By Jenna Paone
You’re probably already a fan of Shelly Peiken, but you may not realize it.
The songwriter, who has penned hits such as “Bitch,” “What A Girl Wants,” and “Come On Over, Baby,” has written for everyone from Christina Aguilera to Celine Dion, from Brandy to Mandy Moore, Britney Spears to Demi Lovato, to Selena Gomez. It’s highly likely that, if you’ve listened to the radio at any point during the past few decades, you’ve heard her work.
Now, Peiken has tackled a new writing challenge with her book, Confessions of a Serial Songwriter, a witty and thoroughly entertaining memoir that details her journey from playing the family piano in her Long Island home to becoming a multi-platinum, GRAMMY-nominated songwriter working with the biggest names in the music business.
It’s easy to see why Peiken has had such a successful and productive career. Her writing in Confessions of a Serial Songwriter is effortless and engaging; sincere without taking herself too seriously. Thanks to her years of writing in three-minute-song format, she has the gift of tight storytelling, and some pretty fantastic source material from her years of collaborating with a host of colorful characters. Originally born from posts on her blog, and helped along by entries in what she describes as “at least a hundred journals that I’ve kept since I was twelve,” the idea for a book-length collection came as she realized that, in today’s current track-and-topliner-based songwriter reality, she “just wasn’t having as much fun.”
After years of co-writing and the creative generosity it was requires, the book helped her reclaim the joy of writing in her own voice. “I was allowed a lot more wind,” she says, “…I had a lot more time than three-minutes [to work with]. Memoir form was very indulgent because it was all about me. The palette was bigger…the stories were there.” Although she admits that she still prefers a partner for what she refers to in her book as “Song Sex,” or “the act of getting together with someone and writing a song.”
The vignettes she writes about in her book give readers an in-depth look at the sometimes magical, sometimes maddening world of song crafting. “My favorite writers,” she says, “have been the ones who have been very confessional and very personal and not afraid to open themselves up to the parts of themselves that are not very attractive.” Peiken does just that, opening herself up in an utterly charming fashion.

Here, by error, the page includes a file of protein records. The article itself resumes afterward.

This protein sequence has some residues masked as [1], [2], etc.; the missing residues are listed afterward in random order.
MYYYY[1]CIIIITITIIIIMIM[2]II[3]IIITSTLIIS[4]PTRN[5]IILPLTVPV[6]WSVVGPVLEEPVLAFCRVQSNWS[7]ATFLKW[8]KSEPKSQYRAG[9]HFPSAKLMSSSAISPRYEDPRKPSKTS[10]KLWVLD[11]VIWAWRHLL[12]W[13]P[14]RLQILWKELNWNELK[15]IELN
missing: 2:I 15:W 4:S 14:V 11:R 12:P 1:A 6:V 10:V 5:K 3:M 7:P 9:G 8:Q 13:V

From the bad-day car ride that inspired “Bitch” to meeting a shy, pre-global fame Christina Aguilera in an unremarkable North Hollywood apartment, Peiken unpacks the stories around her songs, and the variety of people who shared in their creation: good, bad, and ugly. She speaks about her influences, (Carly Simon & the Beatles, in particular), major life events (meeting her husband, Adam, and the birth of her daughter, Layla), growing older in an industry that worships youth, and the little mistakes, twists, and turns that make a career interesting. And she does so while maintaining a sense of humor about it all.
In a time when songwriters’ rights are very much in question, so much so that many in the industry are wondering whether it’s even possible to make a sustainable living in today’s music-streaming marketplace, it’s important to remember the voices behind the hits. Peiken is an advocate for fair pay for content creators in the digital marketplace and an active member of SONA (the Songwriters of North America), an organization begun by songwriting partners Michelle Lewis and Kay Hanley that fights for songwriter pay parity. Though the situation is complex (to put it lightly) Peiken is determined that solutions exist: “We are not going to run away with our hands up and say ‘It’s no use.’”
If there’s one impression that Confessions of a Serial Songwriter leaves on the reader, it’s how much fun work can be if you’re doing something you truly love. Sure, there have been difficult times, but Peiken is a tough cookie and a true-blue artist to the core. “You have to have no choice,“ she says when asked about advice for up-and-coming songwriters. “You have to say, this is what I want to do, and there is no other option, [then put] one foot in front of the other, with your whole heart in it.”